Though we’ve known for four years that the 2020 US election cycle would be even more fraught than the strange and painful fall of the 2016 elections, most of us still find ourselves a little disoriented these days. For some, the urgency to remove Trump from office has immobilized us. For others, it’s fortified us into action to get out the vote and to sway those who are undecided, apathetic, and reluctant.
In the final five weeks before the election of a lifetime, we asked writers to consider the undecided voter and contribute compelling arguments and ideas for making the world right. Some contributors sent us work that takes on issues with precision and gravity. Others sent us different work, perhaps an even more visceral snapshot of this alarming moment — a one-act play, an open letter, a story of exile. New writing will be published weekdays; we believe its wisdom and strength will help us all navigate the uncertainty ahead.
I am a long-term resident of San Francisco. Therefore, unfortunately, I am well aware of what it looks like for a place to lose a large portion of its artistic community. Over the last two decades, the creative class has been forced out due to the high cost of living and lack of affordable housing. Even for those earning enough to stay, many have opted to leave because — well, artists want to be around other artists.
This country deserves an administration that values the arts. Coming out of a global pandemic, it is a necessity. It is not an exaggeration to say that artists and the industry that supports them are facing an existential crisis. The concert business has ground to a halt, art shows and galleries have moved online, fairs have been canceled, museums and theaters have temporarily shuttered.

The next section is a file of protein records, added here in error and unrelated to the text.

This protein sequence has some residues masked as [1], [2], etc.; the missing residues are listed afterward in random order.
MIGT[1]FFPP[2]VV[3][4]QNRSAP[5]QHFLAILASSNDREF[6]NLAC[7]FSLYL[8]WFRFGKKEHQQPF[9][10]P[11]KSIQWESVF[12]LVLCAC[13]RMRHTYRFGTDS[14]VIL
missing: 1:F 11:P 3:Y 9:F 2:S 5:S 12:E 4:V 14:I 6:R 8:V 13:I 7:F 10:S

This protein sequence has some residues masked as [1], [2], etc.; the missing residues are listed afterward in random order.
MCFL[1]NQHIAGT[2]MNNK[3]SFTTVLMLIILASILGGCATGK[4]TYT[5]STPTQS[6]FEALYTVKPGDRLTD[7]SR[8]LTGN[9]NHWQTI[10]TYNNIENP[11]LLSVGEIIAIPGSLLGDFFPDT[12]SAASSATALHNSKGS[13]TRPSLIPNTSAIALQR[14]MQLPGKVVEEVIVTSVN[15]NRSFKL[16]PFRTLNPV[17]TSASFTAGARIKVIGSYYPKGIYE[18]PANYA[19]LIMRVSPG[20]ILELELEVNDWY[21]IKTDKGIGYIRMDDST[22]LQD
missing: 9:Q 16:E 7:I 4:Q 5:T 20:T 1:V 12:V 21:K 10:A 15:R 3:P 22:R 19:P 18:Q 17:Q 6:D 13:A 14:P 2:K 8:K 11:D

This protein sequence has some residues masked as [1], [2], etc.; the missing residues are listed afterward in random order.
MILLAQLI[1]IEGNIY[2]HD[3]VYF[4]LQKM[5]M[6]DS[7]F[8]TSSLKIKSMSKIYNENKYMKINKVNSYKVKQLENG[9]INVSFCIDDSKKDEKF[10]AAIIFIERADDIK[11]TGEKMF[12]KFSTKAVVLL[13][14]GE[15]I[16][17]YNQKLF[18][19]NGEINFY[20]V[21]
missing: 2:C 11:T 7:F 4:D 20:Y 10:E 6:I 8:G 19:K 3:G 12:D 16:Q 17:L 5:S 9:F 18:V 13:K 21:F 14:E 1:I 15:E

Keeping the art world afloat is not only a cultural imperative, it is a fiscal one too. As a recent article in Hyperallergic pointed out, the creative industry employs 5.1 million Americans and brings in $877 billion to the economy annually. Maintaining this ecosystem should not be a partisan issue.
Whether music or film or writing or painting or theater, art remains one of this country’s greatest exports. What would our culture and world look like without John Coltrane’s A Love Supreme, The Great Gatsby, Star Wars, Hamilton, Hair, Joni Mitchell, Georgia O’Keeffe, To Kill a Mockingbird, The Sopranos, Kendrick Lamar, Keith Haring, On the Waterfront, and Limp Bizkit. Okay, maybe not that last one.
As both a senator and our vice president, Joe Biden has repeatedly taken a firm position on supporting the arts—there is record of his support stretching back as early as 1973. And let’s not forget that the Obama administration welcomed artists into the White House with open arms. Kamala Harris, beginning with her time in San Francisco as district attorney and throughout her term as Senator, has been an advocate for museums and public art programs.
Trump, in contrast, in his attempt to destroy all that is good and unique about our country, for four straight years, has proposed to eliminate the National Endowment for the Arts, the National Endowment for the Humanities, the Institute of Museum and Library Services, and the Corporation for Public Broadcasting. The only facet of Trump that has been a net positive is that he has provided boundless inspiration for artists to create work denouncing him.
COVID-19 has forced us all to downsize our lives, to choose what and who we value. As the world slowly opens up, we have the opportunity to decide what we’d like to add back in, both individually and collectively. Art points us towards the future, helps us process and celebrate our past, and all the while reflects back our present moment. I’m confident that the Biden-Harris administration will honor, prioritize, and re-envision what support of the arts means going forward.
If you enjoyed this essay, please share it with an undecided voter in your life, and please consider contributing to National Independent Talent Organization.
Jordan Kurland is a partner at Brilliant Corners Artist Management and Noise Pop Industries. He sits on the board of art non-profits The Lab, Stern Grove Festival, and McSweeney’s. Jordan recently quarterbacked Good Music to Avert the Collapse of American Democracy, which raised over $550,000 for voter’s rights organizations.